|THE INDUSTRIAL RAILWAY RECORD||
© MARCH 1967
AN EARLY BATTERY
In the early 1920Ďs the Newcastle-upon-Tyne firm of R. & W. Hawthorn, Leslie & Co. Ltd., conducted intensive experiments into the field of electric rail traction, using both battery and petrol electric systems as well as the two in combination.
Two locomotives were built and extensively tested at the firmís Forth Banks works. They used the Paragon system of transmission as patented by Capt. W.P. Durtnall who had permitted Hawthorn, Leslie to offer locomotives based on that system.
The machine chosen as the subject here is the 0−4−0 battery electric locomotive built in 1924, works No.3584. It was named WEMBLEY, appearing at the Wembley Exhibition in 1924 and at the North East Coast Exhibition in May 1925. Of standard gauge, it will be noted that its wheels (3ft 3in diameter) are coupled, a most unusual feature in a battery locomotive. As built it had a 96 D.P. Cells storage battery of 240 Amp/Hr. capacity and a New Battery of 336 Amp/Hr. The electrical equipment was designed under Durtnallís patent to act as a generator and replenish the batteries when the locomotive was running on down grades.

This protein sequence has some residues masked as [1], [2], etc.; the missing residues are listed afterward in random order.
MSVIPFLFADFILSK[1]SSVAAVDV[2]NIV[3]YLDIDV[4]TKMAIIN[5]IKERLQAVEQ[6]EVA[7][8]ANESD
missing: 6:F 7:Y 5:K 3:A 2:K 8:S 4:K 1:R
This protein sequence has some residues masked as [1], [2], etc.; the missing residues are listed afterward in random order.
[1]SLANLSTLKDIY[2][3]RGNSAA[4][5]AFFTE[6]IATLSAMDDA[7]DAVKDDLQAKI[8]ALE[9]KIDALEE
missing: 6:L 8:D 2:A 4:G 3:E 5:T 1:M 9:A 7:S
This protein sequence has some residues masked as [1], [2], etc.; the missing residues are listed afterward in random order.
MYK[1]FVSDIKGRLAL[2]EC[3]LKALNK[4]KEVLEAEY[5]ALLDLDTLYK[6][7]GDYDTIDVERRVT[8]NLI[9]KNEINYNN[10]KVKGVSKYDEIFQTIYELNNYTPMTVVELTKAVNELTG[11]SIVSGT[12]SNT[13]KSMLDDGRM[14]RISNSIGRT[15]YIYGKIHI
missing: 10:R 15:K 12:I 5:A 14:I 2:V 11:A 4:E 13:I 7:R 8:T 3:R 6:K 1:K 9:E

The machine was retained at the Forth Bank works and worked as yard shunter from 1937 until sold in March 1939 after overhaul to the Washington Chemical Co. Ltd., Co. Durham. It exchanged its WEMBLEY nameplate for a No.2 plate, and at the same time the works plate was redated 1939. I saw this locomotive at work at Washington in October 1964 and noted that the worksplate has a small extension bearing the words "Durtnallís Patents".